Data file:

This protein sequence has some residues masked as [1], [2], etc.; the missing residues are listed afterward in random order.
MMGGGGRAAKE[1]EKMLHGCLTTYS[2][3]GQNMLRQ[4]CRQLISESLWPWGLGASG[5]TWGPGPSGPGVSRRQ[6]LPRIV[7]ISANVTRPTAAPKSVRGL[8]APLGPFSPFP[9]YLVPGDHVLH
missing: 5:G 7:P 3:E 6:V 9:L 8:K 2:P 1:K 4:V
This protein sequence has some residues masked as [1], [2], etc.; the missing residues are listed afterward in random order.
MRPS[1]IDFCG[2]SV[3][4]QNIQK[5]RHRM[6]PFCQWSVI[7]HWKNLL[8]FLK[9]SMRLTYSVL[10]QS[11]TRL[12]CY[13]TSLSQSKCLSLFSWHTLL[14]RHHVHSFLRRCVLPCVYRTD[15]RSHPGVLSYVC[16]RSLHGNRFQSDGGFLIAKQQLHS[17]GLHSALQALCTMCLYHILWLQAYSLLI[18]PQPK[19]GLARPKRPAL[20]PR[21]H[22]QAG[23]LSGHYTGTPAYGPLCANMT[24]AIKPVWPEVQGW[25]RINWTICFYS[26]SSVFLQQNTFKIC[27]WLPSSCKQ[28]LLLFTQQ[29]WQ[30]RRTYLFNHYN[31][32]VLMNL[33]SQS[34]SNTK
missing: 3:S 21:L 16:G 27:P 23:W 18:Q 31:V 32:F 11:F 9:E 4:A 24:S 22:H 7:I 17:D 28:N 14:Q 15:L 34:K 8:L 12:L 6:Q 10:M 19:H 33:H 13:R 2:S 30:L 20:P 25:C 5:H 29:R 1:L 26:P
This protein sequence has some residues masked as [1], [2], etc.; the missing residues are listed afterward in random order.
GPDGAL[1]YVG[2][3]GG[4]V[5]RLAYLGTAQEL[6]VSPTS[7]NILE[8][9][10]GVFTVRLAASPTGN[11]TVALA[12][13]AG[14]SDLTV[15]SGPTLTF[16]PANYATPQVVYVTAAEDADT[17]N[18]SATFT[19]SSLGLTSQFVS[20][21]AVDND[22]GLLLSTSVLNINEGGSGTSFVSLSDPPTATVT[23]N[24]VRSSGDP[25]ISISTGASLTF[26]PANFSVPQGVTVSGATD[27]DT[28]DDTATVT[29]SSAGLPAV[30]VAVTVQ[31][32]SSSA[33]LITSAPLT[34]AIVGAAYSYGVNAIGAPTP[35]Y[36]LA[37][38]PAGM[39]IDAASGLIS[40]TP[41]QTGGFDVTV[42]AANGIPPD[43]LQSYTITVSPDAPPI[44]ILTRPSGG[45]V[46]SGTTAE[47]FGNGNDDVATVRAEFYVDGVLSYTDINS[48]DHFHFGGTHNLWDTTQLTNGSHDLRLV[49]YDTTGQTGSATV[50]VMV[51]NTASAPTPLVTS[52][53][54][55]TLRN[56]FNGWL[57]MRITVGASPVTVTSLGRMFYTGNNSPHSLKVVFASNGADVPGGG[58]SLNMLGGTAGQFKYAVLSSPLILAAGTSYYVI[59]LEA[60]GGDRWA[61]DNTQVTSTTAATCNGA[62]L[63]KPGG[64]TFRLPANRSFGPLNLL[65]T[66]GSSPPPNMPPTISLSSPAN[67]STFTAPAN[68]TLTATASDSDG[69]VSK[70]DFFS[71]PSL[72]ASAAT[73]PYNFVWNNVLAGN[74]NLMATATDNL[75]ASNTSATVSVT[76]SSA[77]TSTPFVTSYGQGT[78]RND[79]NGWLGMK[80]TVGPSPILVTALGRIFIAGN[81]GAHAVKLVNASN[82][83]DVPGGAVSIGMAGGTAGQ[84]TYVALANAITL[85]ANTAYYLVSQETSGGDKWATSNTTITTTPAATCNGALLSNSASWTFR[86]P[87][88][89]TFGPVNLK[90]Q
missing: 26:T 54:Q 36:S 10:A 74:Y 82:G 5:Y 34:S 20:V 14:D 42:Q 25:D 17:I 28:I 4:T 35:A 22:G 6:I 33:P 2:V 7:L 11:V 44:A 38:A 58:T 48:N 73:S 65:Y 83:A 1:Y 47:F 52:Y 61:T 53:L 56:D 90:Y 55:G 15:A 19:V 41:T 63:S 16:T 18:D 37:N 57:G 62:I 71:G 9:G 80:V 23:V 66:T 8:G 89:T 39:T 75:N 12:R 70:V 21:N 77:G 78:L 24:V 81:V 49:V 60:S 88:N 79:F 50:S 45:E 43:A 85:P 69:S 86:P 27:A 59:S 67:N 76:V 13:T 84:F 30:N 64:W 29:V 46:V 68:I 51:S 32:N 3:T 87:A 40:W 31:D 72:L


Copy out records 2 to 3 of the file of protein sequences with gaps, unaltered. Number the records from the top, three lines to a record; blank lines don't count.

This protein sequence has some residues masked as [1], [2], etc.; the missing residues are listed afterward in random order.
MRPS[1]IDFCG[2]SV[3][4]QNIQK[5]RHRM[6]PFCQWSVI[7]HWKNLL[8]FLK[9]SMRLTYSVL[10]QS[11]TRL[12]CY[13]TSLSQSKCLSLFSWHTLL[14]RHHVHSFLRRCVLPCVYRTD[15]RSHPGVLSYVC[16]RSLHGNRFQSDGGFLIAKQQLHS[17]GLHSALQALCTMCLYHILWLQAYSLLI[18]PQPK[19]GLARPKRPAL[20]PR[21]H[22]QAG[23]LSGHYTGTPAYGPLCANMT[24]AIKPVWPEVQGW[25]RINWTICFYS[26]SSVFLQQNTFKIC[27]WLPSSCKQ[28]LLLFTQQ[29]WQ[30]RRTYLFNHYN[31][32]VLMNL[33]SQS[34]SNTK
missing: 3:S 21:L 16:G 27:P 23:W 18:Q 31:V 32:F 11:F 9:E 4:A 24:S 22:H 7:I 17:D 28:N 14:Q 15:L 34:K 8:L 12:L 6:Q 10:M 19:H 33:H 13:R 2:S 30:L 20:P 25:C 5:H 29:R 1:L 26:P
This protein sequence has some residues masked as [1], [2], etc.; the missing residues are listed afterward in random order.
GPDGAL[1]YVG[2][3]GG[4]V[5]RLAYLGTAQEL[6]VSPTS[7]NILE[8][9][10]GVFTVRLAASPTGN[11]TVALA[12][13]AG[14]SDLTV[15]SGPTLTF[16]PANYATPQVVYVTAAEDADT[17]N[18]SATFT[19]SSLGLTSQFVS[20][21]AVDND[22]GLLLSTSVLNINEGGSGTSFVSLSDPPTATVT[23]N[24]VRSSGDP[25]ISISTGASLTF[26]PANFSVPQGVTVSGATD[27]DT[28]DDTATVT[29]SSAGLPAV[30]VAVTVQ[31][32]SSSA[33]LITSAPLT[34]AIVGAAYSYGVNAIGAPTP[35]Y[36]LA[37][38]PAGM[39]IDAASGLIS[40]TP[41]QTGGFDVTV[42]AANGIPPD[43]LQSYTITVSPDAPPI[44]ILTRPSGG[45]V[46]SGTTAE[47]FGNGNDDVATVRAEFYVDGVLSYTDINS[48]DHFHFGGTHNLWDTTQLTNGSHDLRLV[49]YDTTGQTGSATV[50]VMV[51]NTASAPTPLVTS[52][53][54][55]TLRN[56]FNGWL[57]MRITVGASPVTVTSLGRMFYTGNNSPHSLKVVFASNGADVPGGG[58]SLNMLGGTAGQFKYAVLSSPLILAAGTSYYVI[59]LEA[60]GGDRWA[61]DNTQVTSTTAATCNGA[62]L[63]KPGG[64]TFRLPANRSFGPLNLL[65]T[66]GSSPPPNMPPTISLSSPAN[67]STFTAPAN[68]TLTATASDSDG[69]VSK[70]DFFS[71]PSL[72]ASAAT[73]PYNFVWNNVLAGN[74]NLMATATDNL[75]ASNTSATVSVT[76]SSA[77]TSTPFVTSYGQGT[78]RND[79]NGWLGMK[80]TVGPSPILVTALGRIFIAGN[81]GAHAVKLVNASN[82][83]DVPGGAVSIGMAGGTAGQ[84]TYVALANAITL[85]ANTAYYLVSQETSGGDKWATSNTTITTTPAATCNGALLSNSASWTFR[86]P[87][88][89]TFGPVNLK[90]Q
missing: 26:T 54:Q 36:S 10:A 74:Y 82:G 5:Y 34:S 20:V 14:D 42:Q 25:D 17:I 28:I 4:T 35:A 22:G 6:I 33:P 2:V 7:L 11:V 44:A 38:A 58:T 48:N 73:S 65:Y 83:A 1:Y 47:F 52:Y 61:T 53:L 56:D 90:Y 55:G 15:A 19:V 41:T 63:S 16:T 18:D 37:N 57:G 62:I 71:G 9:G 80:V 23:V 66:T 8:G 89:T 39:T 75:N 12:R 70:V 21:N 77:G 78:L 24:V 81:V 49:V 60:S 88:N 79:F 50:S 45:E 43:A 85:P 69:S 86:P 27:A 59:S 67:N 76:V 13:T 84:F 30:N 64:W 29:V 46:V 68:I 51:S 32:N 3:T 87:A 40:W 31:D 72:L